Prep 1 hr 30 mins
Cook 2 hrs
Good homemade salsa; if you can make it with your own home-grown tomatoes it will be even better. I don't think cilantro processes well, so I usually add 1 tablespoon of fresh, minced cilantro to each pint of salsa once I open it. However, if you'd like to add the cilantro prior to processing you can - just add 1/2 cup chopped cilantro after you cook down the tomatoes, when you add the rest of the vegetables. For the green bell peppers, you can use anaheim or poblano chile peppers, or just regular green bell peppers. "Cooking Time" includes processing time. Depending on how quick you are at peeling and seeding tomatoes, this recipe may take longer than the stated amount of time.
- 7 lbs ripe tomatoes
- 3 cups diced green bell peppers
- 1⁄3 cup minced jalapeno pepper
- 2 cups diced white onions
- 1 cup distilled white vinegar
- 1⁄3 cup tomato paste
- 5 garlic cloves, minced
- 1 teaspoon ground cumin
- 1 tablespoon canning salt
- 1 teaspoon black pepper
- Peel, seed, core, and chop the tomatoes (you should have about 14 cups). Place the tomatoes in a large colander and let them drain for 15 minutes. Discard the tomato juice drained off, or save for another purpose.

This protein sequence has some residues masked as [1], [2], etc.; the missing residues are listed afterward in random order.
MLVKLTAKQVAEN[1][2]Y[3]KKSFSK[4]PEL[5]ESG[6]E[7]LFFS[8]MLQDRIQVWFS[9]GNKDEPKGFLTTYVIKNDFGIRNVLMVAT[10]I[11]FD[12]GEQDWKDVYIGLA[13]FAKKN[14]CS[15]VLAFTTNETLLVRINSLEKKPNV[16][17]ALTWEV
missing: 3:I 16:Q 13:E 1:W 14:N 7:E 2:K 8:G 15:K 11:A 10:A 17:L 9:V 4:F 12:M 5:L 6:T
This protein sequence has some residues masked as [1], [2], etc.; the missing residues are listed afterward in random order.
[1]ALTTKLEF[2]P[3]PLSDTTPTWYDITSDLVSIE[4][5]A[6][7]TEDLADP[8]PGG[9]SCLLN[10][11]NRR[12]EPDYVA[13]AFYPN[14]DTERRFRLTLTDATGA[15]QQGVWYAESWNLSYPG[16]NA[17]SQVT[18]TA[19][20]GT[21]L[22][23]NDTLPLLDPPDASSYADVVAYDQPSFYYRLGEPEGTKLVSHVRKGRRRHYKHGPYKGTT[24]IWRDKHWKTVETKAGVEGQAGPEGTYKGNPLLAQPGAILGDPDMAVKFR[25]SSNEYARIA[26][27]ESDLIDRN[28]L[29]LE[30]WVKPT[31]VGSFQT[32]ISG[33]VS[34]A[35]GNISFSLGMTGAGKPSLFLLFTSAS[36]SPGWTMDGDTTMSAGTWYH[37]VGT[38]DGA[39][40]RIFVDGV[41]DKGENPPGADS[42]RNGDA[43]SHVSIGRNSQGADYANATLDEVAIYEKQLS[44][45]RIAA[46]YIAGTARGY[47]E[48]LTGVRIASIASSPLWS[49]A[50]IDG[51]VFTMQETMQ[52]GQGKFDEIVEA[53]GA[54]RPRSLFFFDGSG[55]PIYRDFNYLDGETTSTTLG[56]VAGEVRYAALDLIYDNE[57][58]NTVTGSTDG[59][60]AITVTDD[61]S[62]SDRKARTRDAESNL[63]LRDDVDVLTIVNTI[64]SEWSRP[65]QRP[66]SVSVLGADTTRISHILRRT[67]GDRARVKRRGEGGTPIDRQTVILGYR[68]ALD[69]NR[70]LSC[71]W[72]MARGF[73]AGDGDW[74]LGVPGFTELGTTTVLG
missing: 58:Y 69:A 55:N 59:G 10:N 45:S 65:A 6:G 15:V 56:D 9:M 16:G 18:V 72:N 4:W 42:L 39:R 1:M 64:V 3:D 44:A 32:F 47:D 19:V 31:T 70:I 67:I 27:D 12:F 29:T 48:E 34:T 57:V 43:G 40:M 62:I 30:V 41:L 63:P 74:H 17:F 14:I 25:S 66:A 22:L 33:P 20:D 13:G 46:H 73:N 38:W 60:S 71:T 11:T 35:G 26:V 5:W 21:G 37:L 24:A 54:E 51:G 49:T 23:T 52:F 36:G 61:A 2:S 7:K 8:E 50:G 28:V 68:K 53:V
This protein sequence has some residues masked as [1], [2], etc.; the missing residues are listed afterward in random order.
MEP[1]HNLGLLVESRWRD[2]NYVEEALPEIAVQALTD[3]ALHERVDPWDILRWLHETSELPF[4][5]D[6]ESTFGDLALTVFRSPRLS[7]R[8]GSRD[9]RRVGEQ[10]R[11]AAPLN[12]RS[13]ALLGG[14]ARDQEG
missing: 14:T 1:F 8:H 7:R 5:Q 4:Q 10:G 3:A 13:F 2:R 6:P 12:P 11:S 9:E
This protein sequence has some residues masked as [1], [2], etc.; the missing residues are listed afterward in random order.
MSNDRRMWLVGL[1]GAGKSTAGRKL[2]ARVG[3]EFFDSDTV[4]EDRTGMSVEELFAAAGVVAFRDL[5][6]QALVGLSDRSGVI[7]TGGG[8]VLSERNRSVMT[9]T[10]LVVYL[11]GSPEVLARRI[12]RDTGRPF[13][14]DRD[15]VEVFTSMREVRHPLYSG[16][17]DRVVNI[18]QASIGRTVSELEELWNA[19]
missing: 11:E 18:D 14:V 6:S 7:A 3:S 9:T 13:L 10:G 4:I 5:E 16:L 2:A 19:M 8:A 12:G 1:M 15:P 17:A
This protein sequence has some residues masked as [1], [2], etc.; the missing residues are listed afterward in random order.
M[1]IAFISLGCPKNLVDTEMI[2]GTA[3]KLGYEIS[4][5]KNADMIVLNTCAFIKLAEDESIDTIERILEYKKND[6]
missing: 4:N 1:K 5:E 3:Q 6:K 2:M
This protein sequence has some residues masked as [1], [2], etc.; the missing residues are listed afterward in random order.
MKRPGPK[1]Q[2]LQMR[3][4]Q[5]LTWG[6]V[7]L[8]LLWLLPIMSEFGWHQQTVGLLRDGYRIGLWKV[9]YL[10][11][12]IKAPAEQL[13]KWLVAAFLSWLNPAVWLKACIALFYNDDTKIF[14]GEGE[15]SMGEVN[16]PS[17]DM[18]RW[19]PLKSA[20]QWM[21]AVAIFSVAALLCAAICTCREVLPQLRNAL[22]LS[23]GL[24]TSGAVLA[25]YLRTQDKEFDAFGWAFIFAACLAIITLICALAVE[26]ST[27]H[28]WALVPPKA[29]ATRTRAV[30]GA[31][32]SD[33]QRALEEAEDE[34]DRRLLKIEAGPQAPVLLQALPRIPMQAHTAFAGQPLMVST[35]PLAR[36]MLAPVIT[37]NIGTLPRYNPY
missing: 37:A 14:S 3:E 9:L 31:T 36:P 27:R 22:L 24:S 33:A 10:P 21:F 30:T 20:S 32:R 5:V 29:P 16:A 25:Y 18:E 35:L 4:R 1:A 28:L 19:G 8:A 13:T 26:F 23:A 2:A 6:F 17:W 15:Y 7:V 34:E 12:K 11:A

- Place the drained tomatoes in an 8 quart stainless steel pot. Bring to boiling; reduce heat. Simmer, uncovered, about 1 1/4 hours until thickened, stirring frequently. Add the green bell pepper, jalapenos, onion, vinegar, tomato paste, garlic, cumin, salt, and pepper (if you have chosen to add cilantro to the recipe, now is the time to add it). Return mixture to boiling; reduce heat. Simmer, uncovered, for 10 minutes.
- Ladle the hot salsa into hot canning jars, leaving 1/2 inch headspace. Wipe the rims of the jars with damp paper towels to remove any salsa which got on the rims or the threads. Place the lids and the bands on the jars, just tightening the bands fingertip tight.
- Process in a boiling water bath for 15 minutes, then remove and let sit, undisturbed, for at least 12 hours before checking seals. It is important to let them sit undisturbed for 12 hours because the sealing compound on the lids is still cooling and hardening, completing the seal. While the jars cool, you will hear a "plink" type sound from each jar - this is the jars completing the vacuum seal as the final air escapes the jar. After 12 hours have passed, remove the bands and check the lids - press down in the center of the lid. If you cannot push the lid down any further, the jar is sealed. If the lid "gives" a bit, and you can push it down, the jar did not seal. You can either put the band back on the jar, and reprocess it for another 15 minutes, or you can just put it in the fridge and use it within 3 months.
I made this exactly as the recipe said & it turned out great! The only thing is the time estimate was way off for me as it took more like 6 hours. Maybe the next time I will be faster. I also saved the seeds/tomato liquid & used the blender to mix with the rest of the can of tomato paste I had left. I will probably use it in soup. Thanks for a great recipe.